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Covid warning as schools return and parents return to work in ‘key month’ for virus UK News

Parents who return to work after summer vacation and mix in other settings are a risk that comes with students returning to class next month, an expert has warned.

September will be a key month for monitoring Covid-19 data, according to Dr Mike Tildesley, a member of the Scientific Pandemic Influenza Group on Modeling (Spi-M) which advises the government.

Speaking to Times Radio in his personal capacity on Saturday, he argued that vaccinating younger age groups could provide protection against coronaviruses beyond the school environment.

READ MORE:New study shows Delta Covid variant doubles risk of hospital treatment

He said: “When schools reopen, it will cause more children to mingle in closed environments.

“We have to remember (…) when we talk about the return of schools, it is not really the risk around schools. Schools are not riskier than any other environment where people mingle nearby. others.

“But that’s what happens around schools – when schools come back, parents tend to go back to work and people mingle in other environments.

“So it’s that kind of protection that if we have high levels of immunization in the younger age groups, it should provide that protection both directly and indirectly in those settings.”

His comments come as the NHS prepares to ensure it is ready to potentially offer Covid-19 vaccines to every 12 to 15 year olds in England from early September, reports The Mirror.

A decision has not yet been made on the administration of vaccines to this age group and the Joint Committee on Vaccination and Immunization (JCVI) has not yet given its opinion on the expansion of the deployment.

Children are expected to return to school in the coming weeks, raising concerns over the spread of the virus
Children are expected to return to school in the coming weeks, raising concerns over the spread of the virus

Experts have previously warned that it is “very likely” that there will be significant levels of coronavirus infection in schools by the end of September.

The advisers asked the government to plan for this outcome and said it remained uncertain whether the high prevalence could be due to the virus spreading in schools or in the community.

Dr Tildesley said it “remains to be seen” how things might change when people start to mix more in the fall.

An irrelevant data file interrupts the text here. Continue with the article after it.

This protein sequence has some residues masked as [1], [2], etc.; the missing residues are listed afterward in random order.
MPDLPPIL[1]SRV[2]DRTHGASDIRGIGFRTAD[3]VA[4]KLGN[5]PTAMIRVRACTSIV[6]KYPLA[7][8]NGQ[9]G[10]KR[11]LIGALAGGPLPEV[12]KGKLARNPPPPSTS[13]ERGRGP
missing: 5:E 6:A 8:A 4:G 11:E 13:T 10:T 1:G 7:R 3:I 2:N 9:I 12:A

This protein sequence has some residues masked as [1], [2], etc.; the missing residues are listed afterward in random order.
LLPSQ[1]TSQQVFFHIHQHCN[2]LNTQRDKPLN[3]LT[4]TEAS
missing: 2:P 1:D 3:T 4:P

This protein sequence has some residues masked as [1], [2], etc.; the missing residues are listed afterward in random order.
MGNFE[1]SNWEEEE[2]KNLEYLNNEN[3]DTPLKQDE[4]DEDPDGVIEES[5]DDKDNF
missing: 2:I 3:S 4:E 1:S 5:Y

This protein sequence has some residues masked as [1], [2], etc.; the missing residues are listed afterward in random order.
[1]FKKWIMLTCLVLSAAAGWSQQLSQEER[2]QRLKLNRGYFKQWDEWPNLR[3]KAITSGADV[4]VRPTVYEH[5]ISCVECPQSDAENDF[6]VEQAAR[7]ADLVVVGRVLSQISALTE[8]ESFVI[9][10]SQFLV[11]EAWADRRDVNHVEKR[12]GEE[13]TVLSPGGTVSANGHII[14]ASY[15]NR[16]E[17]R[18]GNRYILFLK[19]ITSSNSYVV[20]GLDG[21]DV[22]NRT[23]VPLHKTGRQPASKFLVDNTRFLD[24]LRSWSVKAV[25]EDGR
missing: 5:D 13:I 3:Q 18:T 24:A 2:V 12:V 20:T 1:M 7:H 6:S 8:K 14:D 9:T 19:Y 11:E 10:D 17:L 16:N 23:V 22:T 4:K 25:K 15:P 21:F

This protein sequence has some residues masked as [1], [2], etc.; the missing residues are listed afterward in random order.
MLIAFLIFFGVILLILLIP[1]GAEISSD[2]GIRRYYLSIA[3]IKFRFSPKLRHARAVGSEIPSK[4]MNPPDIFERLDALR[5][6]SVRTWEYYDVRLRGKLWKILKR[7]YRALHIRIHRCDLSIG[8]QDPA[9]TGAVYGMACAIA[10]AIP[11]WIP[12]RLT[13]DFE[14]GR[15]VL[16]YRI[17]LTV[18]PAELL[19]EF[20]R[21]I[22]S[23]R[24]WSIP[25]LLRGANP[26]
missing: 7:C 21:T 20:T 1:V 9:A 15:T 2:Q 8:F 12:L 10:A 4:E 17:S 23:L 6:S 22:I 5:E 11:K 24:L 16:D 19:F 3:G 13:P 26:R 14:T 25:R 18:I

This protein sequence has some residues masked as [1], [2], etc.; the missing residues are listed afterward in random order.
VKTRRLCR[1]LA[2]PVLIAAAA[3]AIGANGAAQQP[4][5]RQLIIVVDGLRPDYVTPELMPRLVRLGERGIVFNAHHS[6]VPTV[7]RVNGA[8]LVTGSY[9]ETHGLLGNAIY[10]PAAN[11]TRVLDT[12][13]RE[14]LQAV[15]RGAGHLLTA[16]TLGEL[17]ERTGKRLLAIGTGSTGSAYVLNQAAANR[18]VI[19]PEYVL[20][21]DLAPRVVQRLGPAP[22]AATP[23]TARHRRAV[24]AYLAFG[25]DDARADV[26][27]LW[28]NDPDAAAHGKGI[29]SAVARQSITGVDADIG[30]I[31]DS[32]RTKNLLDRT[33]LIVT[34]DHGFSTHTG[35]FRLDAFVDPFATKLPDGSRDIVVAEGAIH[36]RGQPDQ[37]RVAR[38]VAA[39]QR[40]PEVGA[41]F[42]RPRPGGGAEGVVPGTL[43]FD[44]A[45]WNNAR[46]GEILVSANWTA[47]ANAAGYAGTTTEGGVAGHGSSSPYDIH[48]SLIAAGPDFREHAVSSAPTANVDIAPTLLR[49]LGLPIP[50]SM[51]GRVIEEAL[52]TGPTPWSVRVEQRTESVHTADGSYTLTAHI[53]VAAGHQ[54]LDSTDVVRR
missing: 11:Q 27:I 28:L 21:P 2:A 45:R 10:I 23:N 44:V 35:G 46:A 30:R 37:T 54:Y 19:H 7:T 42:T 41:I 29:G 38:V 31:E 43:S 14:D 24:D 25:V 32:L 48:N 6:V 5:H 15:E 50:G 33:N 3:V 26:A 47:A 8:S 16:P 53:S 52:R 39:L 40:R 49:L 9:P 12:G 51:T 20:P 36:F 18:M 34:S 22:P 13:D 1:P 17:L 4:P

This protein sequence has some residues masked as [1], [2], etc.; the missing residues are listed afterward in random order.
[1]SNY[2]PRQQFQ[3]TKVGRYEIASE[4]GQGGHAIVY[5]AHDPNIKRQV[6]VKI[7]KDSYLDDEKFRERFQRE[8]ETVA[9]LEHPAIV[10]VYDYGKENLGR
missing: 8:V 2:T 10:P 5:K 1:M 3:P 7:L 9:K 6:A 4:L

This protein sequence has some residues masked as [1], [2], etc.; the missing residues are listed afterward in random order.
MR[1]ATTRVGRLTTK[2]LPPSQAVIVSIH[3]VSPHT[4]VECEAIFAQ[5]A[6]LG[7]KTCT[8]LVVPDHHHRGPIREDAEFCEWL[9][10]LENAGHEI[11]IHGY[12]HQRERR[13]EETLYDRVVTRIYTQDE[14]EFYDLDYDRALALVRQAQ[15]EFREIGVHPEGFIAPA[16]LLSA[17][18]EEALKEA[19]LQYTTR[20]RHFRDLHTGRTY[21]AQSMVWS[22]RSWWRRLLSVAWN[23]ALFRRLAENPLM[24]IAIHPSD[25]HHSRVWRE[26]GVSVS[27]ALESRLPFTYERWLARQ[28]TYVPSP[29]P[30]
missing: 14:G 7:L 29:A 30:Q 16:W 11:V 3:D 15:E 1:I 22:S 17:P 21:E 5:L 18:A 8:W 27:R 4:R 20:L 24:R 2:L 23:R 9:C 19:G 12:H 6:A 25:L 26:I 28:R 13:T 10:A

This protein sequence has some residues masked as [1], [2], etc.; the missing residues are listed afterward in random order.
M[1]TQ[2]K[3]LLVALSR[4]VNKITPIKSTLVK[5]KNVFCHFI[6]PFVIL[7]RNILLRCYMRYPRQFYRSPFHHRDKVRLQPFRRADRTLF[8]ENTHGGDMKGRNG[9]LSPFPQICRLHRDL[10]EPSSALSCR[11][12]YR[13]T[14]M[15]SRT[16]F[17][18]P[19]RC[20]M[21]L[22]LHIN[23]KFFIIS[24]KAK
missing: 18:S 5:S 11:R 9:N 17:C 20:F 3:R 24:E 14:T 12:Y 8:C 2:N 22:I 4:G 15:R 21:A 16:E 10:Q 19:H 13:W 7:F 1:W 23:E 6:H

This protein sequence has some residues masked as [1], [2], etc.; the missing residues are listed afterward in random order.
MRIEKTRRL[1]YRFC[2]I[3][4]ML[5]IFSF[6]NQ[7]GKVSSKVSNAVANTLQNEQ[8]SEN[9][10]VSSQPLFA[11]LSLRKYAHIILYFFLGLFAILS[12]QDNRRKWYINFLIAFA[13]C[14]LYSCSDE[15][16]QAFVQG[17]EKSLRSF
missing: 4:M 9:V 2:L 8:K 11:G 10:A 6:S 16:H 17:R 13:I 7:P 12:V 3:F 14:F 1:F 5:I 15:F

He told Times Radio: “I think the main thing for me is actually what’s going to happen next month.

“Kids are going back to school, people are coming back from their summer vacation and I think monitoring what that does to the data – not just cases, but monitoring hospitalizations and deaths very carefully – will really dictate what will happen in the fall.

A presentation in the meeting room
Many parents will return to work after the school holidays

“We’re in a pretty different place from where we were 12 months ago. Obviously we have the Delta variant which is more transmissible, we have a pretty high prevalence, a lot of cases, but of course on the other side. , we have a very good and effective vaccination campaign.

“So I think it remains to be seen how they’re going to trade against each other and what that will do when September rolls around and people start to mingle a bit more.”

Vaccinating young children against Covid-19 could help protect them against long-term Covid as well as offer indirect protection to elderly or vulnerable parents, he added.

He said: “A younger person, if they contract Covid, most of these people are very unlikely to develop severe symptoms.

“But of course we have to remember that the younger you are, you don’t just take the vaccine for yourself, you take it for, potentially, indirect protection for your older and more vulnerable loved ones.

“And then, of course, there’s this problem that some commentators are talking about, which is the potential for long Covid, and which maybe protects the younger ones if they are vaccinated.

“All of these things need to be weighed. Because these are children, there are a lot of ethical issues about it.

“So that’s why it took a little while for JCVI to make this recommendation on which the government can then make a decision.”

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